For the past four years industrial designer Andrej Dukic has been working on a functional and sustainably-priced 3D printed prosthetic hand for amputees. It’s called Maker Hand. In this episode, Adii and Andrej talk about the need to find a meaning in life, even when you’re comfortable; the injury that inspired his project; the importance and dangers of competition; and a desire to create a meaningful impact.
Andrej describes himself as a maker and an aspiring first-principle thinker—though he’s not a huge fan of labels. He likes the label of “maker” because of its versatility, but for the sake of credibility, he uses “industrial designer.”
Stuck in a Place of Infinite Possibility
As a kid, Andrej was creative and liked to dabble in drawing and art, he says, but he had a pretty easy life, so he never had to try too hard. He became someone with a lot of potential who wanted to be “overrated”--to put in little effort and do well regardless. He describes his childhood as comfortable...but lacking in purpose.
“I was looking to achieve something great, but I was just stuck in that place of infinite possibility … and no direction.”
An injury to his ankle and wrist forced him to re-center his focus. He could no longer participate in the sports and recreational activities he once had. This pushed him out of his comfort zone and into the life of the mind.
He was using his industrial design degree to design furniture at the time. But following this injury, he found himself interested in design and technology surrounding body prosthetics. At first, he wanted to get his injured foot amputated and replaced with a prosthetic.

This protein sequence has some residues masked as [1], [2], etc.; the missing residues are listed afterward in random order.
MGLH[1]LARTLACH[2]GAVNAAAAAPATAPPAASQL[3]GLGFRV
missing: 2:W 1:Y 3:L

While laying in bed on a high-pain day, he planned to spend the day drawing. He soon realized, however, that the pain in his wrist was too great. He found himself considering the limitations of prosthetic limbs, specifically prosthetic hands. He imagined how frustrating it would be, he says, to want to create something, and not have the ability to do so.
“I just realized how tragic it would be if you wanted to build something and you didn’t have hands.”
Making Maker Hand
Maker Hand started when Andrej saw that there was a huge potential for mechanical prosthetics. A robotic hand can cost hundreds of thousands of euros, Andrej explains. He decided he would take the mechanical hand—a design that’s been around for hundreds of years—and advance it, using 3D printing technology. With a 3D printer, it would cost just 30 euros for parts, Andrej says.
To conduct research for Maker Hand, he visited a hospital that specialized in amputations where he was connected with a family, specifically a young boy who Andrej would end up building hands for. As children do, the young boy gave him merciless critique, which ultimately totally transformed Andrej’s approach to his project.
“The Maker Hand project has been perceived from the beginning as a way to democratize the science that has been done in the last hundred years around prosthetics and bring it to everybody that needs it all around the world.”
Andrej’s hand would take part in an Olympic-style competition for prosthetic technology, which would take place every four years and serve to demonstrate where the technology was at and where it would need to go. Ironically enough, the hand that won that first competition was one of the least expensive prosthetics to make—which demonstrates the validity of Andrej’s mission with Maker Hand.
With this hand, Andrej is standing up to bureaucracy and democratizing access to quality prosthetics. He wants to create not only a useful and innovative prosthetic that can change people’s lives, but to do so for a low and affordable price.
Follow the progress of Maker Hand here.
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